Adult-use cannabis sales kicked off in Michigan on December 1, 2019, nearly one year after voters approved the Michigan Regulation and Taxation of Marihuana Act (MRTMA), which passed in November of 2018. Despite minimal retailers to purchase from due to municipal opt-outs, adult-use cannabis transactions reached $6.5 million within the first month. The state’s House Fiscal Agency estimates that annual adult-use cannabis sales could approach $949 million when the market matures, and Marijuana Business Daily is estimating closer to $1.4 to $1.7 billion.
The Michigan Department of Licensing and Regulatory Affairs’ (LARA) Marijuana Regulatory Agency (MRA) regulates the state’s medical and adult-use marijuana facilities and licensees, including growers, processors, transporters, provisioning centers, and safety compliance facilities. For the first two years of the adult-use program, until November 2021, only existing medical cannabis operators can apply for a recreational license according to the Medical Marijuana Licensing Facilities Act (MMLF) and under the established emergency rules, which are in effect until July 3, 2020. For Class A Cultivators and Microbusinesses, there is no medical license restriction, but owners will need to be Michigan residents for the first two years of the program. Michigan Officials will have the option to remove these requirements in November 2020 if they deem it necessary.
Michigan has not placed caps on the number of adult-use licenses available, but as previously mentioned, they did grant individual municipalities the ability to opt-out of the industry. As a result, approximately 80% of Michigan’s cities and towns in counties across the state have chosen to prohibit adult-use retailers, with only 42 licensed recreational cannabis businesses as of February 3, 2020. Comparatively, there are just over 200 medical provision centers in the state. Michigan’s largest county, Wayne County (composed of 34 communities including Detroit), has imposed bans on adult-use cannabis businesses, leaving only two adult-use retailers approved and only one operational due to state-wide supply shortages. Here is a working list of cities and towns that have fully or partially opted in, organized by county and operation type allowed.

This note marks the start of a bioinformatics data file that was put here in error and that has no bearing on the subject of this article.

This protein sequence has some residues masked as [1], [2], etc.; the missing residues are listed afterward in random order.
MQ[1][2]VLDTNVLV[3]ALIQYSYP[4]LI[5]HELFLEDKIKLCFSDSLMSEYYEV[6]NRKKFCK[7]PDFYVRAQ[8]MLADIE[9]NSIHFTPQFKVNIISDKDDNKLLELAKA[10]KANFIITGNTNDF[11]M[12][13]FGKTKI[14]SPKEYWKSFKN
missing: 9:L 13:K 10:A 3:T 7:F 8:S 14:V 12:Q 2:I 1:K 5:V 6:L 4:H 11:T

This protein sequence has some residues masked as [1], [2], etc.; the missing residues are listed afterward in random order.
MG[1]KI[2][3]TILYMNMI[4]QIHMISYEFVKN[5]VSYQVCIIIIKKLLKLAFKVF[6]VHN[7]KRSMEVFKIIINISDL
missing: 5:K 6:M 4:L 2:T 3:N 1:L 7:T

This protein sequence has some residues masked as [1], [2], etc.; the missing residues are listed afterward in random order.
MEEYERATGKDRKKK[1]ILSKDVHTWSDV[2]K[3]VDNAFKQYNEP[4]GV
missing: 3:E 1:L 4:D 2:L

Municipalities that have opted in are allowed to regulate or limit the number of marijuana businesses in the community. Specifically, municipalities are authorized to:
Although the roll-out of Michigan’s adult-use program is limited to existing medical facilities and residents, this means there are significant opportunities for these groups. First of all, there will be less competition and more time to establish strong brand recognition and to build a substantial customer base. Additionally, there are no capitalization requirements for adult-use licenses, fewer financial documents required, and fees are significantly lower than they were for initial medical licensure. Entrepreneurs looking to get in on the state’s recreational market can apply for an adult-use testing license (Safety Compliance Facility) without the requirement of being a Michigan resident or holding a medical license. They will, however, need to apply for a medical license to be eligible to apply for any other adult-use licenses. Each license type outlined below is required to submit a social equity plan, renew their license annually (with associated fees) and pay the $6,000 application fee.